figure b

The workload is partitioned according to a single parameter: the partition ratio. The ratio defines the proportion of the workload that should be computed by the CPU; the rest is computed by the accelerators. The partition ratio can either be manually set by the programmer, or automatically tuned per skeleton instance to make SkePU predict the optimal partition ratio for a given input size. The auto-tuning will be described later in this paper. How to use hybrid execution with a manually configured partition ratio is shown in Listing 2. This example shows how to set up hybrid execution for 16 CPU threads and one accelerator, where 20% of the workload will be computed by the CPU threads, the rest by the accelerator. Which accelerator implementation (CUDA or OpenCL) to use is specified by compiler flags.

Map is highly data parallel by nature and is therefore straightforward to partition. The ratio defines how many output elements to compute on the CPU, the rest is computed by the accelerator backend. The CPU partition is further divided into equal-sized blocks, one for each CPU thread. The partitioning scheme of the Map skeleton is shown for three CPU threads in Fig. 1.

Fig. 1
figure 1

Partitioning of the Map skeleton

Reduce is performed in two steps. The partition ratio defines how many input elements to be reduced on the CPU, the rest is reduced by the accelerators. The CPU partition is further divided into equally sized blocks, one per CPU thread. First, each CPU thread and the accelerator backend reduce their block of the input data to produce a temporary array of partial reductions. This small array is then reduced by a single CPU thread to a global result. Partitioning of the Reduce skeleton for one-dimensional input containers with two CPU threads is shown in Fig. 2.

Fig. 2
figure 2

Partitioning of reduce skeleton

MapReduce is implemented in a similar way to the Reduce skeleton. The input arrays are first partitioned as in the Reduce skeleton and the CPU partition is evenly divided between the threads. Each CPU thread and the accelerator backend reduce their part of the data, by first performing the Map step. The intermediate results are then reduced down by a single CPU thread. Partitioning of the MapReduce skeleton is shown in Fig. 3.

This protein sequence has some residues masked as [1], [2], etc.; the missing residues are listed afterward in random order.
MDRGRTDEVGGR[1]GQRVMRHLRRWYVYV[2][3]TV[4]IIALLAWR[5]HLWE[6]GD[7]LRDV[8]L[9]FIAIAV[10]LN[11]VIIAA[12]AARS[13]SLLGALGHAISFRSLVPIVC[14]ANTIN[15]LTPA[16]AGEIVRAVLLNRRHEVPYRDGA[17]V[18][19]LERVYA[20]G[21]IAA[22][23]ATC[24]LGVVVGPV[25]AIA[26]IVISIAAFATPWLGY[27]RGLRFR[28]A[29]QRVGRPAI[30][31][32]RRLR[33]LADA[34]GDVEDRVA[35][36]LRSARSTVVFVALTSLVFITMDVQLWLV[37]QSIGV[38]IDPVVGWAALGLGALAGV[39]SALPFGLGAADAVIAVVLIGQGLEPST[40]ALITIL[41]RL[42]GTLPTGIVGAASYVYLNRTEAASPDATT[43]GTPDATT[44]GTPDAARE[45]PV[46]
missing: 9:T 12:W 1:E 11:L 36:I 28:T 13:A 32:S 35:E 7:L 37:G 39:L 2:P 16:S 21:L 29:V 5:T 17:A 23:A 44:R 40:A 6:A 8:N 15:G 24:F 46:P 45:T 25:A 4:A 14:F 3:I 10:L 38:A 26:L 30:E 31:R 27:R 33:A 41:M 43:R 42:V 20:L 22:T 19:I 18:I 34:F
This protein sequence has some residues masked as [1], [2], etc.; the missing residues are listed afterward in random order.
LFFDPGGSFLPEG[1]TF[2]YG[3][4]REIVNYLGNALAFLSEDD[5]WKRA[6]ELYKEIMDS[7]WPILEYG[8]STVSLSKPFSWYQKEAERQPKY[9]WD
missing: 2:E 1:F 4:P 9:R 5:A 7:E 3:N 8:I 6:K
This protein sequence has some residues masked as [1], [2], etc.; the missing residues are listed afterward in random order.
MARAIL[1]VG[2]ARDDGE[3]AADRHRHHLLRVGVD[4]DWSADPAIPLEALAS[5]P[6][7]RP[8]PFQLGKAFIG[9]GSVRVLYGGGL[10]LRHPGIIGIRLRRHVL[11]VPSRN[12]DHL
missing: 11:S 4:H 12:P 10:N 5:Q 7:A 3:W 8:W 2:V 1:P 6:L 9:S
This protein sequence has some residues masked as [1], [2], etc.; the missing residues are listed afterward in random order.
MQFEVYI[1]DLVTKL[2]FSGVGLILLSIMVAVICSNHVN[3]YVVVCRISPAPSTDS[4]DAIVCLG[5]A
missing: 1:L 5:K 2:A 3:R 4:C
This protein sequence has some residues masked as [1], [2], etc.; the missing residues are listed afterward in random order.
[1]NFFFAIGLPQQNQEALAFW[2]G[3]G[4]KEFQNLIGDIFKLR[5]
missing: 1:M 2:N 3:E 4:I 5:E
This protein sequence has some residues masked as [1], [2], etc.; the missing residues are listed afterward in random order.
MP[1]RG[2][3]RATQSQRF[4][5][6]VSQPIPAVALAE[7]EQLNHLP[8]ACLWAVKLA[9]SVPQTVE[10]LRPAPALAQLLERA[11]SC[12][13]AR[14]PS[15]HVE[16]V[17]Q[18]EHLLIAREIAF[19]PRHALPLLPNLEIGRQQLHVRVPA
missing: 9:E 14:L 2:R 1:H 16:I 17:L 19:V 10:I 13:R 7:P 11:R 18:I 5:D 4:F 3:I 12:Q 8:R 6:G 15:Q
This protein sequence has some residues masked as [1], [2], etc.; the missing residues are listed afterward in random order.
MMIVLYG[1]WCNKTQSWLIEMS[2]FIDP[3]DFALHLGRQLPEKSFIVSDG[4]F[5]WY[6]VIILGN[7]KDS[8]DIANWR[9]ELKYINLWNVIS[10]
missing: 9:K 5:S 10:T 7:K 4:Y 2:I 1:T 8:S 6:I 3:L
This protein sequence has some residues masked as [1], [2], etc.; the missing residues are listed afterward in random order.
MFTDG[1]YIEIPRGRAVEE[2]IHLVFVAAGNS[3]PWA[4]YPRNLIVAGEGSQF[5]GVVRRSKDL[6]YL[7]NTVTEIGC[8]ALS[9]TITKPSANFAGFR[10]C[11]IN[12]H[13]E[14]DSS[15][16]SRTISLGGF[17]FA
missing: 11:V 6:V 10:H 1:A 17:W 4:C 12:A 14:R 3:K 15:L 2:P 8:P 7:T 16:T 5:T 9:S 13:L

Fig. 3
figure 3

Partitioning of MapReduce skeleton

MapOverlap is similar to the Map skeleton. The partition ratio defines how many output elements to compute on the CPU, the rest being computed by the accelerators. The CPU partition is then divided into one block per CPU thread. Extra consideration had to be taken to all variations of edge handling and different corner cases caused by the size of the overlap region. Partitioning of the one-dimensional MapOverlap skeleton with an overlap of 1 element on each side is shown in Fig. 4. The work of a single user function call is highlighted in yellow.

Fig. 4
figure 4

Partitioning of MapOverlap skeleton

Scan has more data dependencies than the other skeletons and requires a more complex partitioning implementation. The input array is partitioned into a CPU and an accelerator part as before, and the CPU partition is further divided into equally sized blocks, one per CPU thread. Each CPU thread and the accelerator backend start by performing a local Scan of their block of the input data. After this step, each block misses the Scan offset of the preceding blocks. The last resulting element of the local Scan of each CPU block are collected into an temporary array and a single CPU thread performs a Scan on that array. This produces an array of the missing offset values of each block. In the second step, each CPU thread (except for the first, as its block is already complete) combine their local Scan result with the missing value from the array. For the CPU, the local Scan step and the combining step require the same number of operations, one per element in the block. This makes the two steps take approximately the same amount of time. This is not the case for the accelerators on the other hand, especially not a GPU. The first step is much less data parallel and takes longer than the second step where a number of independent operations are made on different data elements. This means that a GPU will go idle if the first and second steps are to be made synchronized with the CPU, as it will finish its second step much faster than the CPU. This was solved by letting the accelerator backend take care of the last part of the input array. As nothing is dependent of the result of the last block, the result of the local Scan of the accelerators’ partition is not needed in the missing values array. We can thus let the accelerators spend more time on the first step than the CPU threads are spending, and only make the accelerators check that the CPUs have produced the array of missing values before starting the second step. This makes load balancing between CPU and accelerators much easier and utilizes the available processing capacity better. Partitioning of the Scan skeleton is shown in Fig. 5.